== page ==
adding salt to the salsa mixture

3. Fermentation preserves the salsa. 

For thousands of years, people have fermented foods. Before refrigeration, fermentation played a major role in preserving a bountiful harvest (from the garden) or a large amount of milk (which would be turned into cheese). Fermentation encourages the growth of good bacteria so the bad bacteria doesn’t take over (causing food to spoil and rot). If you make regular salsa, it will likely go bad within a few days. When you ferment salsa, you extend the life of the salsa for up to a couple of months.

adding salsa to a jar to ferment

How to Ferment Salsa

Making fermented salsa is a super easy process. If you can chop some tomatoes and onions, and mince some garlic, you can ferment salsa. You don’t need any special fermentation tools, a culture or whey, or prior fermentation experience.

To begin, cut the tomatoes into small pieces, chop the onion and spicy pepper, mince the garlic, and chop the cilantro. Then add these ingredients to a large bowl, along with lime juice and salt. Mix the ingredients together and then add everything to an air-tight, glass storage container.

adding salsa to the jar to ferment

Now, here’s the key. Once you get all the salsa in the jar, add the juice/brine found at the bottom of the bowl to the jar, and then push the salsa down with your hand (fist) to ensure the veggies are fully covered in the juice/brine. This takes some faith at first, because it doesn’t seem like there’s very much juice/brine compared to veggies. But, trust me, there’s enough juice/brine to cover the veggies.

Once the veggies are fully submerged in the brine, add a weight on top. You can use half of a bell pepper, a clean rock, a cabbage leaf–anything that will keep the veggies underneath the juice/brine.

adding a weight before fermentation

Your Family Will Love Fermented Salsa

Okay, that’s a bold statement to make. I can’t guarantee that your family will love fermented salsa, but I can say from experience that my family remains very apprehensive about fermented veggies but loves fermented salsa.

Cheese? They’re down with.

Yogurt? Yes!

But sauerkraut, kimchi, or the fermented carrots that I purchase at market? Nope, they’re skeptics.

fermenting salsa

Salsa, on the other hand, has been the key to introducing fermented veggies into their diet. Even Dustin, the greatest fermented foods skeptic of all, loves this salsa and asks for second and third helpings.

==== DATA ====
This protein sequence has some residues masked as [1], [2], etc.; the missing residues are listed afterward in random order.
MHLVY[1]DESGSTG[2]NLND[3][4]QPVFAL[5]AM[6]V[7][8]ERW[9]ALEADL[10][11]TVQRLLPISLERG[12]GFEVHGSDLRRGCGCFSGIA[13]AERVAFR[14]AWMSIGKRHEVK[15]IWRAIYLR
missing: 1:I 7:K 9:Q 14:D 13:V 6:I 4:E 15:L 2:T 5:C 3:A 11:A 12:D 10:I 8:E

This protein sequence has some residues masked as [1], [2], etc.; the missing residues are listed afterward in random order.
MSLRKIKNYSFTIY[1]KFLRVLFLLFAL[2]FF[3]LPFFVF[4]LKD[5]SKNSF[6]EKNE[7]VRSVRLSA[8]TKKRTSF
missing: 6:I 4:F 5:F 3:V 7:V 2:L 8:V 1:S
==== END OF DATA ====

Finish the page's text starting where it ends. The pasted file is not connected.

Getting the salsa ready for fermentation

What Else Can You Ferment?

Once you make fermented salsa, and realize just how easy it is to make your own probiotic-rich, fermented foods, you may want to branch out and try making other ferments. I’m still in the branching out phase. I’m slowly learning how to do more, and with each success my fermentation confidence grows. Here are a few ideas for what else you can ferment…

serving fermented salsa with chips

  • Fermented Carrots: Next on my list to make. I love the fermented carrots found at the market (from St. Pete Ferments), now it’s time to make my own.
  • Fermented Salsa Verde: Branch out from red salsa with this green salsa made with tomatillos.
  • Ginger Bug: This is another ferment on my list to try.
  • Kefir: One of the easiest ferments you can make. Use kefir to make smoothies (as all or just some of the liquid), yogurt sticks, or Ranch.
  • Sauerkraut: A classic and so easy to make.
  • Fermented Vegetables Cookbook: An incredible cookbook/guide for making fermented veggies at home.
Fermented Salsa: The Best Homemade Salsa Ever
4.11 from 19 votes

Fermented Salsa

The best homemade salsa you'll ever make and eat, and it's full of probiotic goodness. Super easy! No prior fermentation skills or special equipment needed.
Kristin Marr
Prep Time30 mins
Cook Time0 mins
Initial Fermentation Resting Time2 d
Course Condiment, Side Dish, Snack